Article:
- Attack a normal reaction to protesters who brought violence to peaceful community, says rural leader and pro-Beijing lawmaker Junius Ho
- Law Society receives complaints, says matter is being looked into
A pro-Beijing lawmaker on Monday defended the white-clad men who indiscriminately attacked civilians in Yuen Long on Sunday night, saying they were merely "defending their home and people".
While Junius Ho Kwan-yiu distanced himself from the assault, he said: "The sinners can be pardoned."
The rural leader is in hot water after he was filmed shaking hands with men in white clothes and thanking them on Sunday night. But it was unclear what he was thanking them for.
His defence for the white-clad men, made at a press conference at noon on Monday, further enraged the extradition bill protesters. Within hours, nearly 100 of them broke the glass walls of his empty office in Tsuen Wan.
The Law Society, of which Ho was once president, said it was "seriously looking" into calls for disciplinary action against the lawmaker for bringing disrepute to the legal profession.
Men dressed in white T-shirts were seen bashing travellers inside Yuen Long MTR station on Sunday night.
Among those attacked were protesters returning from another anti-government march opposing the now-suspended extradition bill in the heart of the city's financial district on Hong Kong Island.
At least 45 people were sent to hospital as a result of the attack, which happened at about 10.45pm.
Speaking to media on Monday, Ho admitted meeting men in white clothes at about 10pm on Sunday, saying some of them were his friends.
"Some of them I know, some are village chiefs, teachers, shop owners and car mechanics," Ho said.
He said it was a coincidence that he was in the neighbourhood.
"I live in Yuen Long, so it is normal for me to be there," Ho said.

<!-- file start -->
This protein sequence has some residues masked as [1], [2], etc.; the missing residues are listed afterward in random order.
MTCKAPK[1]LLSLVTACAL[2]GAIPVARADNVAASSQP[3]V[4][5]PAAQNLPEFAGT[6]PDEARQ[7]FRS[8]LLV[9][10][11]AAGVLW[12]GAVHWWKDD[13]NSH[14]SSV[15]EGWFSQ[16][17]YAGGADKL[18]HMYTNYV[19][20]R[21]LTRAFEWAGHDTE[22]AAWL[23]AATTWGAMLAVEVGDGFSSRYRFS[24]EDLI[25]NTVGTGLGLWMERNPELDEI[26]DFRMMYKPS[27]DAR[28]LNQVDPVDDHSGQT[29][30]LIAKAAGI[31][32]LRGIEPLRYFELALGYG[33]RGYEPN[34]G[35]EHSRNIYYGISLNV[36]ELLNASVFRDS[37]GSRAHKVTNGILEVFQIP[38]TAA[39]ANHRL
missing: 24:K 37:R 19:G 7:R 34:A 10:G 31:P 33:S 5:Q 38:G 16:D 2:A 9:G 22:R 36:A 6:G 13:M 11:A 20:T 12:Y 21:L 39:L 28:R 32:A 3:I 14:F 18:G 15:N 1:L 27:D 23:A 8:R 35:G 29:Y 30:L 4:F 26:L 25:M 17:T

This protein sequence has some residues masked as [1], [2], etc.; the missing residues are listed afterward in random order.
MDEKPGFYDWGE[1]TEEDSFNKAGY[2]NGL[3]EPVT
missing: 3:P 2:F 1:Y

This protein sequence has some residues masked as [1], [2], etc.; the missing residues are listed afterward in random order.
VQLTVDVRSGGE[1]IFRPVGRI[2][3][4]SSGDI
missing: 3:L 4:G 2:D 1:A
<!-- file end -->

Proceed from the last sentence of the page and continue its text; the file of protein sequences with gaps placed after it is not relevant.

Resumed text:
He distanced himself from the attacks, but said the incidents were a "normal reaction to protesters who brought violence to the peaceful community after they stormed the liaison office".
"We can't pardon the sin, but we can pardon the sinners," Ho said.
On Sunday night, anti-extradition protesters clashed with police in Sheung Wan, Hong Kong Island " some 29km from Yuen Long.
Police fired tear gas and rubber bullets at the protesters after they started throwing bricks and glass bottles at officers.
Ho ruled out having known about the Yuen Long attack beforehand, or having "conspired" in it, but said: "These white-clad men had already said they would drive the mob in black away if the latter dared to come to Yuen Long."
He was referring to the extradition bill protesters, many of whom wore black.
Ho also blamed Democratic Party lawmaker Lam Cheuk-ting for "leading protesters to Yuen Long".
Lam was among those attacked on Sunday night, and was seen bleeding from his mouth.
The Democrat was rushed to hospital, where he got stitches.
About 100 protesters showed up outside Ho's office at around 3pm on Monday. Some stuck notes outside the empty office. The notes called Ho "galactic scum" and alleged he had triad links.
Others sprayed profanities on the glass and stuck a large banner outside the office.
"Rural thugs beat people up; the government and police shelter them," it read.
At 4.52pm, the protesters broke all glass walls in Ho's office. The entire premises were strewn with shards of glass, egg shells and papers. The vandals drew devil horns on a portrait of Ho. It was unclear whether they took anything away.
A young male protester, who wished to remain unnamed, said Ho failed to clear his association with the attackers.
"He condemned the (extradition) protesters, but after last night he said the lawbreakers could be forgiven," he said.
Meanwhile, the Law Society said it would follow up on the complaints against Ho for bringing disrepute to the profession.
"The Law Society is seriously looking into the matter and conducting reviews on relevant complaints, and will pass the matter to the Solicitors Disciplinary Tribunal if necessary," the professional body said.
"Due to the confidentiality of the investigation process, the Law Society will not comment on the matter at this stage."
Society president Melissa Pang said the body had received "quite a number of complaints" but would not comment on Ho's behaviour.
"One must look at the whole context," Pang said.
Additional reporting by Alvin Lum
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